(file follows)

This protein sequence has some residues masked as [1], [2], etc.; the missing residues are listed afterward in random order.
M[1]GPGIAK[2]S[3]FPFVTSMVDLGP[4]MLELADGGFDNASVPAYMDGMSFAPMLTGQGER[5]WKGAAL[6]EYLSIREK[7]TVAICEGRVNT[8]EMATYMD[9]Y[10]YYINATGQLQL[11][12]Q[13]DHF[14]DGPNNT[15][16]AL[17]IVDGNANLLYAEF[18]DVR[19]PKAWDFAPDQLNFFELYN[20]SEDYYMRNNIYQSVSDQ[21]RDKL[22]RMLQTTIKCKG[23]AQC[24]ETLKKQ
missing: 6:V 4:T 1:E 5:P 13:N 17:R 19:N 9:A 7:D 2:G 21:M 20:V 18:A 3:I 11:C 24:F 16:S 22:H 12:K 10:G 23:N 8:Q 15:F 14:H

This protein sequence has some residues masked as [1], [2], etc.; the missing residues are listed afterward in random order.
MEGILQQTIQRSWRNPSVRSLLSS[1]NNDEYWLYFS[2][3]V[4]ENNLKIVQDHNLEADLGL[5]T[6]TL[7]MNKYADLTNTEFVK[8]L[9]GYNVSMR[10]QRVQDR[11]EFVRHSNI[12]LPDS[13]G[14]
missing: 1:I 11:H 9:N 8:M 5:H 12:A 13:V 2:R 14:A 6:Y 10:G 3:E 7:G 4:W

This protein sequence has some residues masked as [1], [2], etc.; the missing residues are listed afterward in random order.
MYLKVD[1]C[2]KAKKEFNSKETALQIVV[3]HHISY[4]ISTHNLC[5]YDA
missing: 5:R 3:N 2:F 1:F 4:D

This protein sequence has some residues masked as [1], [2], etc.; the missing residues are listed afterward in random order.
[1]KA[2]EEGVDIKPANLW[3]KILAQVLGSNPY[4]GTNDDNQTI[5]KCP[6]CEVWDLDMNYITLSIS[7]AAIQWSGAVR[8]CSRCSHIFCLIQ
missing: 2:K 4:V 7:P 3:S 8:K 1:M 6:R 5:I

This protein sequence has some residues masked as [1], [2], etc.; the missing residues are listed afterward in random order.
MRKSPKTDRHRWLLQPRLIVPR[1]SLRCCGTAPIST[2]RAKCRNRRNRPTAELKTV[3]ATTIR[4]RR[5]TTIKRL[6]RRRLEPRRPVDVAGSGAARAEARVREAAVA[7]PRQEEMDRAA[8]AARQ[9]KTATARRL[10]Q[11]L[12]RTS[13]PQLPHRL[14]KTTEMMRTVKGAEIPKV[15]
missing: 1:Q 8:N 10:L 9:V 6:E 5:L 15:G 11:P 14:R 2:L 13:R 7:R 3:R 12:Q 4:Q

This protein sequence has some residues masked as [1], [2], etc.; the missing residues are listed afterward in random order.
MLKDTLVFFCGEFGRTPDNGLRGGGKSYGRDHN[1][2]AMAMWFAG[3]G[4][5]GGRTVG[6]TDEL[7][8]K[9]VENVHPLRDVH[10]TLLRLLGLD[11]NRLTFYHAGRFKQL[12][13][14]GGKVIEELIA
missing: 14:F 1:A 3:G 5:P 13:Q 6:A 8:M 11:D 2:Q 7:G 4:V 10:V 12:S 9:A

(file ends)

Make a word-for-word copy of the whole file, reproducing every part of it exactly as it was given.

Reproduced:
This protein sequence has some residues masked as [1], [2], etc.; the missing residues are listed afterward in random order.
M[1]GPGIAK[2]S[3]FPFVTSMVDLGP[4]MLELADGGFDNASVPAYMDGMSFAPMLTGQGER[5]WKGAAL[6]EYLSIREK[7]TVAICEGRVNT[8]EMATYMD[9]Y[10]YYINATGQLQL[11][12]Q[13]DHF[14]DGPNNT[15][16]AL[17]IVDGNANLLYAEF[18]DVR[19]PKAWDFAPDQLNFFELYN[20]SEDYYMRNNIYQSVSDQ[21]RDKL[22]RMLQTTIKCKG[23]AQC[24]ETLKKQ
missing: 6:V 4:T 1:E 5:P 13:N 17:R 19:N 9:A 7:D 2:G 21:M 20:V 18:A 3:I 11:C 24:F 16:S 22:H 12:K 10:G 23:N 8:Q 15:F 14:H

This protein sequence has some residues masked as [1], [2], etc.; the missing residues are listed afterward in random order.
MEGILQQTIQRSWRNPSVRSLLSS[1]NNDEYWLYFS[2][3]V[4]ENNLKIVQDHNLEADLGL[5]T[6]TL[7]MNKYADLTNTEFVK[8]L[9]GYNVSMR[10]QRVQDR[11]EFVRHSNI[12]LPDS[13]G[14]
missing: 1:I 11:H 9:N 8:M 5:H 12:A 13:V 2:R 14:A 6:Y 10:G 3:E 7:G 4:W

This protein sequence has some residues masked as [1], [2], etc.; the missing residues are listed afterward in random order.
MYLKVD[1]C[2]KAKKEFNSKETALQIVV[3]HHISY[4]ISTHNLC[5]YDA
missing: 5:R 3:N 2:F 1:F 4:D

This protein sequence has some residues masked as [1], [2], etc.; the missing residues are listed afterward in random order.
[1]KA[2]EEGVDIKPANLW[3]KILAQVLGSNPY[4]GTNDDNQTI[5]KCP[6]CEVWDLDMNYITLSIS[7]AAIQWSGAVR[8]CSRCSHIFCLIQ
missing: 2:K 4:V 7:P 3:S 8:K 1:M 6:R 5:I

This protein sequence has some residues masked as [1], [2], etc.; the missing residues are listed afterward in random order.
MRKSPKTDRHRWLLQPRLIVPR[1]SLRCCGTAPIST[2]RAKCRNRRNRPTAELKTV[3]ATTIR[4]RR[5]TTIKRL[6]RRRLEPRRPVDVAGSGAARAEARVREAAVA[7]PRQEEMDRAA[8]AARQ[9]KTATARRL[10]Q[11]L[12]RTS[13]PQLPHRL[14]KTTEMMRTVKGAEIPKV[15]
missing: 1:Q 8:N 10:L 9:V 6:E 5:L 15:G 11:P 14:R 2:L 13:R 7:R 3:R 12:Q 4:Q

This protein sequence has some residues masked as [1], [2], etc.; the missing residues are listed afterward in random order.
MLKDTLVFFCGEFGRTPDNGLRGGGKSYGRDHN[1][2]AMAMWFAG[3]G[4][5]GGRTVG[6]TDEL[7][8]K[9]VENVHPLRDVH[10]TLLRLLGLD[11]NRLTFYHAGRFKQL[12][13][14]GGKVIEELIA
missing: 14:F 1:A 3:G 5:P 13:Q 6:A 8:M 11:D 2:Q 7:G 4:V 10:V 12:S 9:A